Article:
Mimi has put all the pieces in place to make living alone manageable.
Mimi has a lot going for her. Her overall health is excellent. Despite being (as she puts it) chronically disorganized, she has put all the pieces in place to make living alone manageable. And she has an extended family that happily celebrated her “Big Nine O” this past July.
A former high school history teacher, Mimi has what every educator would cherish: students who continue to appreciate her decades later. Through the wonders of Facebook, she remains in contact with many of her students. Somehow, to Mimi’s disbelief, those she knew in their teens are now adults in their 60s who are beginning to retire. And some can even recall what they studied!
“I’m proud that a bunch of ex- Newton North High School kids still have some perception of what history is all about.”
Mimi, a Manhattan native, is grateful to live in Cambridge MA, a place that she has happily adopted as her home. She first moved there as a Radcliffe undergraduate. She loved so many aspects of college: the freedom to be on her own and the opportunity to find fellow nerds who shared her joy that the awkward high school years were over.
It was a unique time. World War II was raging and college enrollments were soaring. Thousands of young men were on the Harvard campus in accelerated academic and officer training programs. To respond to this surge of activity, faculty who had once taught men and women separately now needed to consolidate their caseloads. The shift to co-ed classes was met with mixed reactions.
“A few professors didn’t want women around and were hostile. Being raised in patriarchal homes, we didn’t know any better and just put up with it. As a group, though, most of the faculty were resigned and probably hopeful that things would get back to “normal” (i.e. segregated) after the war. Overall, I was just so happy to be at Harvard.”
One of the high points of her college years was meeting her future husband George. After the two were married, their Cambridge home was often the “go to” house for young relatives who were experiencing turmoil in their lives. Mimi claims that the teens came to their home solely because of its convenient location. More likely, they came because Mimi and her husband offered them non-judgmental respite to pull their lives together.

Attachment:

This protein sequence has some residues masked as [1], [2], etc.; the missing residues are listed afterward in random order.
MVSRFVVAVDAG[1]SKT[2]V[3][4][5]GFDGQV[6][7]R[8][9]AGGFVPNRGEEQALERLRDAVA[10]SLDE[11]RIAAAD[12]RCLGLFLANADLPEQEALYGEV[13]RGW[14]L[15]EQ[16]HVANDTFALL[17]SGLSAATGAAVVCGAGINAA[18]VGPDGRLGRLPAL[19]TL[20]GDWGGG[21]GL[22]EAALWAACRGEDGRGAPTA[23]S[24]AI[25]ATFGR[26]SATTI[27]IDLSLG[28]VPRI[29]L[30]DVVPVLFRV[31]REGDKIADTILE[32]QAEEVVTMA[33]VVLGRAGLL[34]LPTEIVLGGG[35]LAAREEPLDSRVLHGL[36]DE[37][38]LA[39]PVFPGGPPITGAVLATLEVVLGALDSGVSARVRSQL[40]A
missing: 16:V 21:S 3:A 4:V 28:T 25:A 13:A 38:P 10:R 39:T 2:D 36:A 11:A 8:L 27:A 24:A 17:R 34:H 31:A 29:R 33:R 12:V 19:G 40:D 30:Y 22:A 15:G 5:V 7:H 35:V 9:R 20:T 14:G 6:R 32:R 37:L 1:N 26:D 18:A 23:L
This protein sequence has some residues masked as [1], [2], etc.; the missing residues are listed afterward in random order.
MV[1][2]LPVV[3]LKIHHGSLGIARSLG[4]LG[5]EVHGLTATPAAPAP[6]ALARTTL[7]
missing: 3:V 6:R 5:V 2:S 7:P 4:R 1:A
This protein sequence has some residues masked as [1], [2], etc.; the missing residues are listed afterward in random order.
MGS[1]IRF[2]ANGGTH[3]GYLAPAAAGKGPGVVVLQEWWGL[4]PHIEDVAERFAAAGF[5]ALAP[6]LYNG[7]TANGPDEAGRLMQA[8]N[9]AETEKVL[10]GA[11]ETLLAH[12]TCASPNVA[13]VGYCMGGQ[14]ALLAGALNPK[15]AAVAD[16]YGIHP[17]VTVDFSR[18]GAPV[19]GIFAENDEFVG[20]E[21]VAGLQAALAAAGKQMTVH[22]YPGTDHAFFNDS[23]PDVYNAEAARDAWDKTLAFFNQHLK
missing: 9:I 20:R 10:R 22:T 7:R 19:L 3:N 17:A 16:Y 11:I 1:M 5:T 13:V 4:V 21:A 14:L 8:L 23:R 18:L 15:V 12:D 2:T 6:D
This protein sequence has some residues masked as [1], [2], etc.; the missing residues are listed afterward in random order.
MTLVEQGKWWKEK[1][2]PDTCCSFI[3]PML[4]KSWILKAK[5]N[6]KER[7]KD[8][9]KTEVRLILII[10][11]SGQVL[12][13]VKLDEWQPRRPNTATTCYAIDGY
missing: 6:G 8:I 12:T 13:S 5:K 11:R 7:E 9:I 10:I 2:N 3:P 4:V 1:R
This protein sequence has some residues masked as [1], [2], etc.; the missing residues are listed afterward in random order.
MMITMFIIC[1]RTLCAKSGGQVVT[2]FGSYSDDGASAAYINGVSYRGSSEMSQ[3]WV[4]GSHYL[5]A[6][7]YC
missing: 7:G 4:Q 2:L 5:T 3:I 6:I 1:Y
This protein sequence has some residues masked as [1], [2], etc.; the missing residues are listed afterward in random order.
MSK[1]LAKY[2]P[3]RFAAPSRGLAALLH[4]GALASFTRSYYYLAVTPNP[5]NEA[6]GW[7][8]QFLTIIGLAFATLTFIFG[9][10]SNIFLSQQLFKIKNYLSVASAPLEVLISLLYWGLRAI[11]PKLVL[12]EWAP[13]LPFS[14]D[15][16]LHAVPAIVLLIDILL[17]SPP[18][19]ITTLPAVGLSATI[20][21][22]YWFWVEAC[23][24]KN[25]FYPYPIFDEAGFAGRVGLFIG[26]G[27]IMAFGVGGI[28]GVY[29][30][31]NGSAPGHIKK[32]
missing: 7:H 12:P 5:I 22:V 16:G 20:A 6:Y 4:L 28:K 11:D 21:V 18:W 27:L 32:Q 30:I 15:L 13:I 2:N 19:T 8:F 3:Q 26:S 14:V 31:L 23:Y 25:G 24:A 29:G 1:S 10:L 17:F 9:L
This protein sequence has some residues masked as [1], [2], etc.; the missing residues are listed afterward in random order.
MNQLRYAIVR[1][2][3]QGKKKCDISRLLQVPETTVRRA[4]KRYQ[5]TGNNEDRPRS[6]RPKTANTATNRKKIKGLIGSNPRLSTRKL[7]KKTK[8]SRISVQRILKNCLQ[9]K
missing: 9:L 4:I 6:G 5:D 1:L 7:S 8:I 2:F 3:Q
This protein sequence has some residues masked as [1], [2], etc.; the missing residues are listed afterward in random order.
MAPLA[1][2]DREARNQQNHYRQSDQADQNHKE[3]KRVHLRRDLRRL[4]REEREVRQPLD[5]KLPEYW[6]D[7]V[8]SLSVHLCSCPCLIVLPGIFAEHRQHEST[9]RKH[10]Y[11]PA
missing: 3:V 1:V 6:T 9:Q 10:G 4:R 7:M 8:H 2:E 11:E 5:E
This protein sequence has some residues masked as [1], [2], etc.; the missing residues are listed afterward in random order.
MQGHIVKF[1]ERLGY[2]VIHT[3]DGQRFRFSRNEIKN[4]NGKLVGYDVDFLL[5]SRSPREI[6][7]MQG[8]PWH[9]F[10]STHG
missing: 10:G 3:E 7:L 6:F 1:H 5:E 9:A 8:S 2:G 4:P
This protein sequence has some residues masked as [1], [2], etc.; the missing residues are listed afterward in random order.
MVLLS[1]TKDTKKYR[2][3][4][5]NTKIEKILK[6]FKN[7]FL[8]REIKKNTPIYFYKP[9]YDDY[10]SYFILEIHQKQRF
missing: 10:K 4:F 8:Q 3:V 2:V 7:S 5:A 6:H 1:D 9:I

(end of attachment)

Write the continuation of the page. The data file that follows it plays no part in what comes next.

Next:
George died in 2005 following a long illness. Mimi speaks openly about the reality of the situation.
“I was his caregiver for three years. He was in miserable shape and ultimately his death was a relief. I am amazed at those women who can put their own lives on hold while caring for an ailing spouse. Maybe they are just not that honest about how difficult it is. When people bring up the topic, there are a lot of unspoken looks.”
For the past 10 years, Mimi has lived alone but she is far from lonely. She has multiple circles of friends and a range of interests and activities. She lives in a building where all the condo owners know one another. She’s comfortable being the oldest resident because she enjoys having younger people in her life. That was particularly true this past year when Boston experienced a seemingly endless number of storms and record-setting snow levels.
“I could never have made it this winter without my neighbors. Fortunately, they are young people who like to go out and shovel.”
When she feels more help is needed, Mimi can call a local organization to arrange support services. To date, she has contacted them for nothing more serious than managing her cat’s untrimmed nails.
Mimi is savvy. She knows that at some point living alone may not be a safe option, and she has taken steps to consider other arrangements. She has submitted an application for a unit in an assisted living community. She gets periodic phone calls from the facility informing her that an apartment is available. She routinely turns them down. She’s not ready, and her application returns to the bottom of the wait list.
It’s a gamble of sorts to figure out the right time to pack her bags. If Mimi waits until a health crisis hits, she may no longer be eligible for assisted living. Yet, giving up an independent lifestyle is a large decision with far-reaching ramifications.
Mimi does not need to make a decision today. For now, she is focusing on gathering her friends for a weekly game of Scrabble rather than scheduling a moving van!